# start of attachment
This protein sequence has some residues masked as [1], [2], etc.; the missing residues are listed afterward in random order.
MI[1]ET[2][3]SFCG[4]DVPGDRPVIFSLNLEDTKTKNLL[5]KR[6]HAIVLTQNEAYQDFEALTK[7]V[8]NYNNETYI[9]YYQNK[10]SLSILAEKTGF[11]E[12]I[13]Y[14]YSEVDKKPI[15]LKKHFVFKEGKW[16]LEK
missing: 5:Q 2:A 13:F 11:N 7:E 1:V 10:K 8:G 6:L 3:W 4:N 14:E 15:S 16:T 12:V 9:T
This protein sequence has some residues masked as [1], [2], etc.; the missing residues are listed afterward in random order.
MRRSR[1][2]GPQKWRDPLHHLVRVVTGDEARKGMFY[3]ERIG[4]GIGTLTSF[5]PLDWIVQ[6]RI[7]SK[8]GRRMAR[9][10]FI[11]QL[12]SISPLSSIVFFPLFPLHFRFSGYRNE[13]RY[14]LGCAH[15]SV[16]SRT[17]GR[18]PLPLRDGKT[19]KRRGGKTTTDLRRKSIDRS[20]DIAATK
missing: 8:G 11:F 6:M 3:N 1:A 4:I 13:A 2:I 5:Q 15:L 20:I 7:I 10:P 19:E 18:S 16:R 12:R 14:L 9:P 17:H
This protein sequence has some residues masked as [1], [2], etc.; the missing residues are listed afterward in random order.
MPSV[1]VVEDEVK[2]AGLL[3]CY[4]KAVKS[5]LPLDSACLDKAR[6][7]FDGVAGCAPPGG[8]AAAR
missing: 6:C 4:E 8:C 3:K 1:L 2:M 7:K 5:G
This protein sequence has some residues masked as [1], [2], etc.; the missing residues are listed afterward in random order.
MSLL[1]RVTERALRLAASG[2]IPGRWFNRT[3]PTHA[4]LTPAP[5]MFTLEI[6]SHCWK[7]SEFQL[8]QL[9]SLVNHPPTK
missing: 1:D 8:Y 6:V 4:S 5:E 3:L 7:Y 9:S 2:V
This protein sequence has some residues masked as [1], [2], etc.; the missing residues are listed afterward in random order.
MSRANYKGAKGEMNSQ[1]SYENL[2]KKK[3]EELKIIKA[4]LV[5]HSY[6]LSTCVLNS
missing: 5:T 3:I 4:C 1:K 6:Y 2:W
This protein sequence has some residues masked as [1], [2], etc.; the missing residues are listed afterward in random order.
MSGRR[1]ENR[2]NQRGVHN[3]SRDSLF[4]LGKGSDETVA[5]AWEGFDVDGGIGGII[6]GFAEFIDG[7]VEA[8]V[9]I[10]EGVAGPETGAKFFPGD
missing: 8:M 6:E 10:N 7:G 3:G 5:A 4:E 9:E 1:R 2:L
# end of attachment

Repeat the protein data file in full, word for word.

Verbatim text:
This protein sequence has some residues masked as [1], [2], etc.; the missing residues are listed afterward in random order.
MI[1]ET[2][3]SFCG[4]DVPGDRPVIFSLNLEDTKTKNLL[5]KR[6]HAIVLTQNEAYQDFEALTK[7]V[8]NYNNETYI[9]YYQNK[10]SLSILAEKTGF[11]E[12]I[13]Y[14]YSEVDKKPI[15]LKKHFVFKEGKW[16]LEK
missing: 5:Q 2:A 13:F 11:N 7:E 1:V 10:K 8:G 6:L 3:W 4:N 14:E 15:S 16:T 12:V 9:T
This protein sequence has some residues masked as [1], [2], etc.; the missing residues are listed afterward in random order.
MRRSR[1][2]GPQKWRDPLHHLVRVVTGDEARKGMFY[3]ERIG[4]GIGTLTSF[5]PLDWIVQ[6]RI[7]SK[8]GRRMAR[9][10]FI[11]QL[12]SISPLSSIVFFPLFPLHFRFSGYRNE[13]RY[14]LGCAH[15]SV[16]SRT[17]GR[18]PLPLRDGKT[19]KRRGGKTTTDLRRKSIDRS[20]DIAATK
missing: 8:G 11:F 6:M 3:N 1:A 4:I 13:A 2:I 5:Q 15:L 20:I 7:I 10:P 19:E 18:S 16:R 12:R 14:L 9:P 17:H
This protein sequence has some residues masked as [1], [2], etc.; the missing residues are listed afterward in random order.
MPSV[1]VVEDEVK[2]AGLL[3]CY[4]KAVKS[5]LPLDSACLDKAR[6][7]FDGVAGCAPPGG[8]AAAR
missing: 6:C 4:E 8:C 3:K 1:L 2:M 7:K 5:G
This protein sequence has some residues masked as [1], [2], etc.; the missing residues are listed afterward in random order.
MSLL[1]RVTERALRLAASG[2]IPGRWFNRT[3]PTHA[4]LTPAP[5]MFTLEI[6]SHCWK[7]SEFQL[8]QL[9]SLVNHPPTK
missing: 1:D 8:Y 6:V 4:S 5:E 3:L 7:Y 9:S 2:V
This protein sequence has some residues masked as [1], [2], etc.; the missing residues are listed afterward in random order.
MSRANYKGAKGEMNSQ[1]SYENL[2]KKK[3]EELKIIKA[4]LV[5]HSY[6]LSTCVLNS
missing: 5:T 3:I 4:C 1:K 6:Y 2:W
This protein sequence has some residues masked as [1], [2], etc.; the missing residues are listed afterward in random order.
MSGRR[1]ENR[2]NQRGVHN[3]SRDSLF[4]LGKGSDETVA[5]AWEGFDVDGGIGGII[6]GFAEFIDG[7]VEA[8]V[9]I[10]EGVAGPETGAKFFPGD
missing: 8:M 6:E 10:N 7:G 3:G 5:A 4:E 9:E 1:R 2:L